A Massachusetts woman who encouraged her boyfriend to kill himself was released from jail Thursday, after just under a year behind bars.
Michelle Carter walked out of Bristol County Jail flanked by jail officials, one of whom was holding two clear garbage bags containing her belongings. Carter was dressed in a black turtleneck, light-colored blazer and black pants. She was picked up by her parents and her lawyer, who had no comment.
Bristol County Sheriff Thomas Hodgson said Thursday that Carter had been a "model inmate" with no disciplinary issues who liked "keeping busy" during her time in jail. He said Carter enjoyed gardening.
"She has completed her sentence and completed her obligation," the sheriff said.
Carter cannot profit from her story, according to the conditions of her release.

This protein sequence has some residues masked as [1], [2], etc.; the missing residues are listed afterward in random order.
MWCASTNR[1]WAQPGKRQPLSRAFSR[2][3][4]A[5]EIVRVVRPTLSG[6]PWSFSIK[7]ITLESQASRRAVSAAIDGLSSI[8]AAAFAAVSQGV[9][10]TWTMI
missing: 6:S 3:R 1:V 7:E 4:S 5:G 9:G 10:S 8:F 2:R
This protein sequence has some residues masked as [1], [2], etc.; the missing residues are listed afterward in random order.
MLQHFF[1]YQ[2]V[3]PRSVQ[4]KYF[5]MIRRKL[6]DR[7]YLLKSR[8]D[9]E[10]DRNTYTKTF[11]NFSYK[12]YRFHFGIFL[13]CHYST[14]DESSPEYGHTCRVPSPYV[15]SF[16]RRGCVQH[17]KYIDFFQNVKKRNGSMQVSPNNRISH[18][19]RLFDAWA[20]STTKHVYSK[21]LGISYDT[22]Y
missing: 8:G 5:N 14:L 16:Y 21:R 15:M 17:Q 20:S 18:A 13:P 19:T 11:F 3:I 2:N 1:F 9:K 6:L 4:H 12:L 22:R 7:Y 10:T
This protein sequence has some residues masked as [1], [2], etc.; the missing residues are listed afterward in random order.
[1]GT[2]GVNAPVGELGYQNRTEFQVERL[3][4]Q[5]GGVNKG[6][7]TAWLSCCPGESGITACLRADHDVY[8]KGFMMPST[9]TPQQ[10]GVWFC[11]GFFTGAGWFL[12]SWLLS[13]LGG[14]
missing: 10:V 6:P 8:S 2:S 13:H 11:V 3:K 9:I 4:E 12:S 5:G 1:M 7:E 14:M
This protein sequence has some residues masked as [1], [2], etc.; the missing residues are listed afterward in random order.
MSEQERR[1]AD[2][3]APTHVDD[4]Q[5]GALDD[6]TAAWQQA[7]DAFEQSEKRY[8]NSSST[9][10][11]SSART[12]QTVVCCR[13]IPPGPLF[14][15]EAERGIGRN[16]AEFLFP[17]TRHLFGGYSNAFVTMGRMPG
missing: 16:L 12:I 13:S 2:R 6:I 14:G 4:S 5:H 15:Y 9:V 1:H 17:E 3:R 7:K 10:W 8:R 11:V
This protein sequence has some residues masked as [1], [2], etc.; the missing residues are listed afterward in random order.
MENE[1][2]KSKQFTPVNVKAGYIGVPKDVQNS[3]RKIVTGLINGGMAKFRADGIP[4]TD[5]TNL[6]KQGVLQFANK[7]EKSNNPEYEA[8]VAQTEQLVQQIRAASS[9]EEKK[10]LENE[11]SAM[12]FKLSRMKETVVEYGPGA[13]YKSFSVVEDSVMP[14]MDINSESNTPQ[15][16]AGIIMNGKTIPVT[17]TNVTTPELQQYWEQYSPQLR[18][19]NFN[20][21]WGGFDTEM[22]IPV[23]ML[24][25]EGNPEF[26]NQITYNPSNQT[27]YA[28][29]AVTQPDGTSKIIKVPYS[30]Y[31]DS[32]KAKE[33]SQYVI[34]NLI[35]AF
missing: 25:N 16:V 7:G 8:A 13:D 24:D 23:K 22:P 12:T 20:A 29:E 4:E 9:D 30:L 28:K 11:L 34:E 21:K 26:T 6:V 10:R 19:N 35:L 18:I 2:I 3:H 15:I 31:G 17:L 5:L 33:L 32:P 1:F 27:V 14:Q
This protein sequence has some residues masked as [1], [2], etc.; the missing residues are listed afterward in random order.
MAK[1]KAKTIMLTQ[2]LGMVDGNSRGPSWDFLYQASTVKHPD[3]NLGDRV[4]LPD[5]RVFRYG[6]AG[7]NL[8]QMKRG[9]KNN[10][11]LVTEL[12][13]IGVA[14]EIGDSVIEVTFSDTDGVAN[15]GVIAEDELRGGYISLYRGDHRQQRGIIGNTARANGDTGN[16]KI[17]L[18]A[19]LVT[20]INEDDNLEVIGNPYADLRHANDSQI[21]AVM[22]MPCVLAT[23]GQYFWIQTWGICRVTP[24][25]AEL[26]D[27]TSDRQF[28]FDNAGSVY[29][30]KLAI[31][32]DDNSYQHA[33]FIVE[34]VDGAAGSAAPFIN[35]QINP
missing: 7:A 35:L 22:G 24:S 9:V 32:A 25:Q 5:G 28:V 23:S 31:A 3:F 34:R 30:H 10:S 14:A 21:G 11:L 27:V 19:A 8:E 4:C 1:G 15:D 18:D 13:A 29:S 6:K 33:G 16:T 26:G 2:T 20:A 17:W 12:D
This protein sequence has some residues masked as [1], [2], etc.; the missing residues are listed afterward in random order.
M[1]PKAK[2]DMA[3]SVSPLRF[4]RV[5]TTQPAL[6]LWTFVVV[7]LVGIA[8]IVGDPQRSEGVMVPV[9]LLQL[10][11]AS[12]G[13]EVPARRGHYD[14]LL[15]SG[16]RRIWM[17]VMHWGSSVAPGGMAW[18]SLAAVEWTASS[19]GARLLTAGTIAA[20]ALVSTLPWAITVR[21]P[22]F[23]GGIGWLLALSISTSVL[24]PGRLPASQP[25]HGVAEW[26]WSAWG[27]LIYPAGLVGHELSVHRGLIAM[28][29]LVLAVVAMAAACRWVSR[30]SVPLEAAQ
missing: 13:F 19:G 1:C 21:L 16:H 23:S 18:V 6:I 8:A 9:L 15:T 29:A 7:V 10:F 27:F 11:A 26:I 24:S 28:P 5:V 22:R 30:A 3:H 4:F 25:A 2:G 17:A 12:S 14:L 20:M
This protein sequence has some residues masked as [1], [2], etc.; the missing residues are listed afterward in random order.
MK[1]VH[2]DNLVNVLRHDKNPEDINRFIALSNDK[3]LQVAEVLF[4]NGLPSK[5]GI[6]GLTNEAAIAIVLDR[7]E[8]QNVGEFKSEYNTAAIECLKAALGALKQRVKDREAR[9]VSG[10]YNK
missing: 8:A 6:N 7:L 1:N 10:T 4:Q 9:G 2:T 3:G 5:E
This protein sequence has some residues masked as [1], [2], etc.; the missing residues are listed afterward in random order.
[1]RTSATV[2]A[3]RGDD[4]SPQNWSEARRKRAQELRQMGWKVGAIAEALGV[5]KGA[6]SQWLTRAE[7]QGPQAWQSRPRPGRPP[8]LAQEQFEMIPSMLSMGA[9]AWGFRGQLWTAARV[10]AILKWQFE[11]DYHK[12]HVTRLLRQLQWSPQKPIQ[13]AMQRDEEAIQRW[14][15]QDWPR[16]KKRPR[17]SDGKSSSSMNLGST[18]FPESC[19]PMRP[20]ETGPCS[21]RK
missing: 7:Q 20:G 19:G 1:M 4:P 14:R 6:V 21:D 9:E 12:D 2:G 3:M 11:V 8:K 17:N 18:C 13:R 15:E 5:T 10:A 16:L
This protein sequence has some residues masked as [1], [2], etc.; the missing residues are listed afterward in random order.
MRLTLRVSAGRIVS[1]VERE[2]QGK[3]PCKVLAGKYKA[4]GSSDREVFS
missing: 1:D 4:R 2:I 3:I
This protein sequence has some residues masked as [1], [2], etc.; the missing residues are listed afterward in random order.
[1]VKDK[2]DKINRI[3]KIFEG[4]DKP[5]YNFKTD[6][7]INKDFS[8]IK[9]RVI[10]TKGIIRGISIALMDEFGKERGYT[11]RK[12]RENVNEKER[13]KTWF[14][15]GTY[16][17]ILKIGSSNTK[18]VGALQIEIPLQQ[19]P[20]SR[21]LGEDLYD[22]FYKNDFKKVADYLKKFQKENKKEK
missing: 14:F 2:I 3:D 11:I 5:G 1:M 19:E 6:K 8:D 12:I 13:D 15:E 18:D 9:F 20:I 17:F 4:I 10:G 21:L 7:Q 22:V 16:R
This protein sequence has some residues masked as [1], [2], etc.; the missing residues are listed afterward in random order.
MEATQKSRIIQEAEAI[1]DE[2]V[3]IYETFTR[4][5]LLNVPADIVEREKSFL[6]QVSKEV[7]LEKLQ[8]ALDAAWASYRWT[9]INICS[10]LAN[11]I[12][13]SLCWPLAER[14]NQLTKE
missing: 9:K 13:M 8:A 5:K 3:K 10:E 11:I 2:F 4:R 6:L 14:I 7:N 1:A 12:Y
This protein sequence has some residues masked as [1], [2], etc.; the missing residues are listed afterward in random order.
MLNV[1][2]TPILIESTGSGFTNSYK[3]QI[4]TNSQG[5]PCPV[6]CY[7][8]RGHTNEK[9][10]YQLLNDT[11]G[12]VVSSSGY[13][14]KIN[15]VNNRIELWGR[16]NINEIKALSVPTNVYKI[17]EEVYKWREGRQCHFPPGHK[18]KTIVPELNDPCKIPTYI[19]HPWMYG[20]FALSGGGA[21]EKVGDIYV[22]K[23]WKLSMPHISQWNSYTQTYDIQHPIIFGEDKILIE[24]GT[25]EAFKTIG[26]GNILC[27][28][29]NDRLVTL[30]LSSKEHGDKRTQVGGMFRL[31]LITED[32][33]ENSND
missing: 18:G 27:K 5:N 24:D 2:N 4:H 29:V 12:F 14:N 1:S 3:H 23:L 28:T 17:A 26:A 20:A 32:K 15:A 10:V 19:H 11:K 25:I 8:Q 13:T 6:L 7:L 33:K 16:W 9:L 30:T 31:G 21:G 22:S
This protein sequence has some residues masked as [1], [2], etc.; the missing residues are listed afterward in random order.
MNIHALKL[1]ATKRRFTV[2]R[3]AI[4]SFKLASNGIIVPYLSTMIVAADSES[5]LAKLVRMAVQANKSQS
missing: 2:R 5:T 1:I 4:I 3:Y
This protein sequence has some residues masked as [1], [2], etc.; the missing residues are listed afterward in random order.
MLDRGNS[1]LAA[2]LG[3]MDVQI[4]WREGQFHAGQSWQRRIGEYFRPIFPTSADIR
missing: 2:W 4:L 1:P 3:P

Carter's attorneys had argued her texts were constitutionally protected free speech.
In a statement, Roy's family said that "news of the Supreme Court denying to hear her case far outshadowed the news of her early release. Her time in jail, no matter how long or short, will not change the outcome of a guilty verdict which is thankfully being upheld."
"July 12, 2014, our lives were forever changed, and the world lost a beautiful soul. Michelle Carter is the reason for that," the statement said. "She was the only person who could have saved him. She didn’t, in fact she was on the line with him as he was dying, moaning in pain, gasping for last breaths. Who could do that?"
"She did, and we’ll never really know why," the family said.
Last year, state lawmakers proposed a new law called "Conrad's Law," which would make it a crime, punishable by up to five years, for anyone who "intentionally coerces or encourages" a suicide or suicide attempt.
Roy's family said they are urging state lawmakers to pass the law and are working with the White House to "help bring his law to a Federal level."